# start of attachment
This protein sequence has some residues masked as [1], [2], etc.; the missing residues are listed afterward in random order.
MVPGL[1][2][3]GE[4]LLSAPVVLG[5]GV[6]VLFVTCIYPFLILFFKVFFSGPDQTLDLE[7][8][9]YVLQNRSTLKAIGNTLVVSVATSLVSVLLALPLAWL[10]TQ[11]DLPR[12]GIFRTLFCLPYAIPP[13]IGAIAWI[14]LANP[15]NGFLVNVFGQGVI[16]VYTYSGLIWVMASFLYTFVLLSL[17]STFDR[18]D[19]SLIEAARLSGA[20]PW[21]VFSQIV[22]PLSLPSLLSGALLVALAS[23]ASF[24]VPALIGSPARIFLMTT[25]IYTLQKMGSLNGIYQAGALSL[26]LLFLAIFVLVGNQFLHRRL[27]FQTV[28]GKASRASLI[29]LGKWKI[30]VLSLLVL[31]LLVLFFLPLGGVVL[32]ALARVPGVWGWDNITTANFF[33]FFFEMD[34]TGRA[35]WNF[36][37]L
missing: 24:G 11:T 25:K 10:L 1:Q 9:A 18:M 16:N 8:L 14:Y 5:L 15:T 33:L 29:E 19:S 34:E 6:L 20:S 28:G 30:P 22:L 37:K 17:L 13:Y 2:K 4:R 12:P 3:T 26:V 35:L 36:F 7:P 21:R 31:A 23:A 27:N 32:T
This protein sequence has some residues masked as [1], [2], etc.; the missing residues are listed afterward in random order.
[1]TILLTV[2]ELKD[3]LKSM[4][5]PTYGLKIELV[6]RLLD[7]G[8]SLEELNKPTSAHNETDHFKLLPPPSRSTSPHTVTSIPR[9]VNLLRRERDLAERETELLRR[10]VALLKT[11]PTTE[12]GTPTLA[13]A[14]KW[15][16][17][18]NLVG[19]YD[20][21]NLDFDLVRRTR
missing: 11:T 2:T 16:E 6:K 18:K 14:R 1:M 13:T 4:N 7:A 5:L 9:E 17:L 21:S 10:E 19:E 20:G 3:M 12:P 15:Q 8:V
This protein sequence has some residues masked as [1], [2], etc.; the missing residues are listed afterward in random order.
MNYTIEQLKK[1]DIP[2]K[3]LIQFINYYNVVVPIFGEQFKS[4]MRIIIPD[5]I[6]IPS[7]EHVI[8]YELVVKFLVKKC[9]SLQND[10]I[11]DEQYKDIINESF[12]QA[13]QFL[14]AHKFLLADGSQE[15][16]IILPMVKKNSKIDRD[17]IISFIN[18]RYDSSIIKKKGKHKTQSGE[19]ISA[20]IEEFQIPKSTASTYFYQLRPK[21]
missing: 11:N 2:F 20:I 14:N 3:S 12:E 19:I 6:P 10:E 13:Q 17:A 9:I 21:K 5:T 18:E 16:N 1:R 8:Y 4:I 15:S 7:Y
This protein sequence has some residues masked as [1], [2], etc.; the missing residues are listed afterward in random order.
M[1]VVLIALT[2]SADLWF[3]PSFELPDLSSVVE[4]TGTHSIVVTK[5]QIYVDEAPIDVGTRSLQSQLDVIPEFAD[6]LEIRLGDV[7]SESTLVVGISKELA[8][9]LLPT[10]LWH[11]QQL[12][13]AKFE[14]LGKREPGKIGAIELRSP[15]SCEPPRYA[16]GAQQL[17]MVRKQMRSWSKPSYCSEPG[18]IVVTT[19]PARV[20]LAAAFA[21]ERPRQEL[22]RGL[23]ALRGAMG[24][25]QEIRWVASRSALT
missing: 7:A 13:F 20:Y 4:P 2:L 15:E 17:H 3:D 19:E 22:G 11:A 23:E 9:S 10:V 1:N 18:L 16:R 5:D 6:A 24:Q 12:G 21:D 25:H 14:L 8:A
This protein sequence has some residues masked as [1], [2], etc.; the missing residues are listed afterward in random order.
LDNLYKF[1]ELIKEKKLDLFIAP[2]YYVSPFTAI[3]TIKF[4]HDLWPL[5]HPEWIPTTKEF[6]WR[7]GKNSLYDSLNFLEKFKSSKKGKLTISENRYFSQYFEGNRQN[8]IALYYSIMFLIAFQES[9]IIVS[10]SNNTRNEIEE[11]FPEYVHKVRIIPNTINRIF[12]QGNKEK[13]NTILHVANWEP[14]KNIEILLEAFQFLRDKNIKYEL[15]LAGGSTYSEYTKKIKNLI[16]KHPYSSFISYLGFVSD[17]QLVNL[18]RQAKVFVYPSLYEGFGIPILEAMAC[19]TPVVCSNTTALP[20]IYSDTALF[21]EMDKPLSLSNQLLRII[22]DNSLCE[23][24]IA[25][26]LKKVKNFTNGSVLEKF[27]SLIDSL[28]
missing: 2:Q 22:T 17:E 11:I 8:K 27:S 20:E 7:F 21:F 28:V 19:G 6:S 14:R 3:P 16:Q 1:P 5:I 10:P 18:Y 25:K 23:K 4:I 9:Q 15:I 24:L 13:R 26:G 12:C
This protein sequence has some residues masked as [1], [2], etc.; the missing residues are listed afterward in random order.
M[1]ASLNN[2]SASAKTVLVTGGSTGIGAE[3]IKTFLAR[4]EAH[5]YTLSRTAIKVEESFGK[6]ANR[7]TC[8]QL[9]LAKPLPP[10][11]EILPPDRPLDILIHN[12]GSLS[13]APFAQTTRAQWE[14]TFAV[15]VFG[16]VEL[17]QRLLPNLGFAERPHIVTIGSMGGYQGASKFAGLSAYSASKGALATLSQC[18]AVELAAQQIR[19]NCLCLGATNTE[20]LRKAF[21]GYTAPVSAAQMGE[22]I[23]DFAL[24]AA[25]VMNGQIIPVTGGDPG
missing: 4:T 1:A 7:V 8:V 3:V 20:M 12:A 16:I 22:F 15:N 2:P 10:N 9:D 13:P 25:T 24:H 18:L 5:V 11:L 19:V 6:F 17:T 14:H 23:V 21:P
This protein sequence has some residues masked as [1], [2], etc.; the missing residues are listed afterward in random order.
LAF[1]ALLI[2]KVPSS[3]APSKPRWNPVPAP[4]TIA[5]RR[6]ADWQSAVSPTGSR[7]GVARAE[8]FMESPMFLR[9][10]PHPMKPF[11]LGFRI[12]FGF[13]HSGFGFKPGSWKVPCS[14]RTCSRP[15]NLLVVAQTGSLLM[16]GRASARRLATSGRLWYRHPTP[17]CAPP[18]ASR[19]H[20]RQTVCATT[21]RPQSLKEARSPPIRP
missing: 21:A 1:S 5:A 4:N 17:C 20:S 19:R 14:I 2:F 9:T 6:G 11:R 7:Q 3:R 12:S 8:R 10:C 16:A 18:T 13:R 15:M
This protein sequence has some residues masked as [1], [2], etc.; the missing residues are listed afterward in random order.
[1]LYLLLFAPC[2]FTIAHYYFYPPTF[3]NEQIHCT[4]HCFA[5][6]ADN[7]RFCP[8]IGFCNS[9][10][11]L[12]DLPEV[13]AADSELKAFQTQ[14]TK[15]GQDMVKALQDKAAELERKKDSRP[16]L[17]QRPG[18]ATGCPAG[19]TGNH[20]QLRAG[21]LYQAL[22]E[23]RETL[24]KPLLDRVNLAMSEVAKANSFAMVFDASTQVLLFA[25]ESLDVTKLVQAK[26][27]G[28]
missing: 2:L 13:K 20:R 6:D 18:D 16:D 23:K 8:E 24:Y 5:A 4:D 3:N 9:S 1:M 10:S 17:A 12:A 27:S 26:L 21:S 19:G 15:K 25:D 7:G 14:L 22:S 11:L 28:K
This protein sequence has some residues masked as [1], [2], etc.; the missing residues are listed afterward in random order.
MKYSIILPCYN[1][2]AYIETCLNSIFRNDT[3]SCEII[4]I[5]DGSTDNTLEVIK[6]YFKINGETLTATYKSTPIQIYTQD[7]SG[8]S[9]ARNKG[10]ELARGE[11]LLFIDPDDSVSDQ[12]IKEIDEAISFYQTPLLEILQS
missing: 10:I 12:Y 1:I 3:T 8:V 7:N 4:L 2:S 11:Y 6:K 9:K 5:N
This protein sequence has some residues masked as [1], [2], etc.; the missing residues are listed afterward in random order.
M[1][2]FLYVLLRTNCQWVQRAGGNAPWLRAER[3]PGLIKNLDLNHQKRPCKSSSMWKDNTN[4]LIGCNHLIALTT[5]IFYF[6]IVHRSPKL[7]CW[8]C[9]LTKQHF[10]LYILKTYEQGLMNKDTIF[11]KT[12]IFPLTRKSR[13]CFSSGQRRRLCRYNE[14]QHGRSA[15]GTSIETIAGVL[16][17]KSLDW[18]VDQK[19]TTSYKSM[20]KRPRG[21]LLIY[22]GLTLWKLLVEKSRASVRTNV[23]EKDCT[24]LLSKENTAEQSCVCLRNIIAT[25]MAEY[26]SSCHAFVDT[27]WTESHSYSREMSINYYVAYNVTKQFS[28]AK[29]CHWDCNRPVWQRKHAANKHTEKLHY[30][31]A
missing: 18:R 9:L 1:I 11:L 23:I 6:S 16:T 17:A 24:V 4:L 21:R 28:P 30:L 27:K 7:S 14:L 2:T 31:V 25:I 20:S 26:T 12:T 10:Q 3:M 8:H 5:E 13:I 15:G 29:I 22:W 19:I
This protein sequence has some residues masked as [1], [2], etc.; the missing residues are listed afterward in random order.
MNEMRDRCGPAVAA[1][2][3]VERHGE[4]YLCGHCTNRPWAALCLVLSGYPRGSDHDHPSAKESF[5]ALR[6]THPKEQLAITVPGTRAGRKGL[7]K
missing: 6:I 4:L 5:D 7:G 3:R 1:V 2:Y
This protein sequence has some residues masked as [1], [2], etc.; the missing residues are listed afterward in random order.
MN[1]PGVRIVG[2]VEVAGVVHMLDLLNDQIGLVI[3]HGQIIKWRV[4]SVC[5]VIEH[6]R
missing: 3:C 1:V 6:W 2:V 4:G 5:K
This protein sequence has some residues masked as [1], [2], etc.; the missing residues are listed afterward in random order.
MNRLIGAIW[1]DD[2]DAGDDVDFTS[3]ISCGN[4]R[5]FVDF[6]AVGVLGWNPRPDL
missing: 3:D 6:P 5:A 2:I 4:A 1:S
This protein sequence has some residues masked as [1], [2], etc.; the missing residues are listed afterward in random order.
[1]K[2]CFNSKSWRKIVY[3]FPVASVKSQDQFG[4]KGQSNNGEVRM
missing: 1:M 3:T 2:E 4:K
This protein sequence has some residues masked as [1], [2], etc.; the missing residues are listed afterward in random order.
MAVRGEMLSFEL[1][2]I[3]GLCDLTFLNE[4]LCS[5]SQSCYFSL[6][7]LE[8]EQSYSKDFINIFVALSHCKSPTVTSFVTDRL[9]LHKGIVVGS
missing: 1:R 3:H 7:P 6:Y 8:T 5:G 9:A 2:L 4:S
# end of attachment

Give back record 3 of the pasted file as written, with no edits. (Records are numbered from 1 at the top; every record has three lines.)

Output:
This protein sequence has some residues masked as [1], [2], etc.; the missing residues are listed afterward in random order.
MNYTIEQLKK[1]DIP[2]K[3]LIQFINYYNVVVPIFGEQFKS[4]MRIIIPD[5]I[6]IPS[7]EHVI[8]YELVVKFLVKKC[9]SLQND[10]I[11]DEQYKDIINESF[12]QA[13]QFL[14]AHKFLLADGSQE[15][16]IILPMVKKNSKIDRD[17]IISFIN[18]RYDSSIIKKKGKHKTQSGE[19]ISA[20]IEEFQIPKSTASTYFYQLRPK[21]
missing: 11:N 2:F 20:I 14:N 3:S 12:E 19:I 6:P 10:E 13:Q 17:A 9:I 21:K 5:T 18:E 16:N 1:R 8:Y 4:I 15:S 7:Y